Having been a B2B Sales person for 15 years it was hard for me to accept that serious prospects _need_ budgetary pricing during the interest phase to focus their research.

    On the flip side, B2B companies are reluctant to provide budgetary pricing and thus you have a gap…and opportunity to use the need for budgetary pricing as a call to action. Simply having a “Self-Service Pricing” button close to your products/services can triple your conversion rates.

    Dale – EchoQuote

  • By Susan Fantle, December 30, 2009 @ 10:13 am

    Thank you for your comment Dale. I don’t disagree that pricing is important. But the term “research” does not always mean prospects are looking at specific solutions. Sometimes it involves looking at how the industry as a whole is dealing with a problem. They may be researching trends and how those trends might apply to their own situation. Sometimes they are trying to decide if they want to outsource a solution or build it in-house. In all these scenarios, specific pricing is not a primary issue. I agree that once a prospect has decided to move forward and evaluate solutions, it is of big importance. In the process of doing the research — and being offered case studies, success stories or client lists — seeing that a product is used by like-sized companies or in similar industries provides a broad indication that the solution is affordable.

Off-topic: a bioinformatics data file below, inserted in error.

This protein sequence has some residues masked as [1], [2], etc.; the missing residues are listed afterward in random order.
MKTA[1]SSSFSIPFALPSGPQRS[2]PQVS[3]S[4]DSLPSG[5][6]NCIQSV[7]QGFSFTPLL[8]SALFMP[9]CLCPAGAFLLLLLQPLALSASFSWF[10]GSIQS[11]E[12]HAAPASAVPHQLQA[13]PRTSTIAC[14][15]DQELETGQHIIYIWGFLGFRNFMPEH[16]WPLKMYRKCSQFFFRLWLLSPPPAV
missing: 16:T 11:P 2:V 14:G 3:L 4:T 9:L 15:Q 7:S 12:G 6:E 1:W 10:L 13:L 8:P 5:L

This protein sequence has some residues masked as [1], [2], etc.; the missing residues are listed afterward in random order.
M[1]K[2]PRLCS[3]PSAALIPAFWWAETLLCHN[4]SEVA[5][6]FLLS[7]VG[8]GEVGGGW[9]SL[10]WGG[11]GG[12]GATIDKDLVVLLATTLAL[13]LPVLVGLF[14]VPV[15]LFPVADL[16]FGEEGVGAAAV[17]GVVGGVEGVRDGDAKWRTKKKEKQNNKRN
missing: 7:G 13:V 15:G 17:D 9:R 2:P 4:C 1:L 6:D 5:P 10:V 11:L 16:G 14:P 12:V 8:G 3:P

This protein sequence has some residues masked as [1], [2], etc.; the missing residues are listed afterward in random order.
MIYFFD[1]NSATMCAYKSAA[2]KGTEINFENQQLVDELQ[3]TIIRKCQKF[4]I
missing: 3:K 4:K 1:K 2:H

• By Christopher Ryan, December 31, 2009 @ 9:38 am

    Good article Susan. I especially agree with Russell Kern about the need to offer the right content and offer to the prospect at the appropriate stage in the buying process. This will make for a much smoother sales engagement and higher close rates.

  • By Mac McIntosh, January 9, 2010 @ 11:48 am

    I’m honestly amazed at how many B-to-B marketers neglect to include offers or calls-to-action in their marketing communications. I believe that is a HUGE mistake.

    To add to Russell Kern’s list:

    Interest stage: Consider offering information kits, ideally named to be more appealing. For example, “Decision maker Kit”, or “Ten things Executives need to know about Widgets.”

    Consideration stage: Webinars or webcasts are often very effective calls-to-action at the consideration stage, as are self-evaluation checklists or worksheets.

    Evaluation stage: Phone consultations and onsite assessments are appropriate and productive offers to make at the evaluation stage.

    I have written a couple of things on the subject of offers (calls-to-action) that you might find interesting:

    Get in your prospect’s comfort zone: The right offer at the right time
    http://www.sales-lead-insights.com/2007/right-offer/

    B2B Lead Generation Checklist: 22 Success Tips
    http://www.sales-lead-insights.com/2009/b2b-lead-generation-checklist/

  • By admin, January 9, 2010 @ 7:31 pm

    Great additions to Russell’s list. Thanks for your input Mac.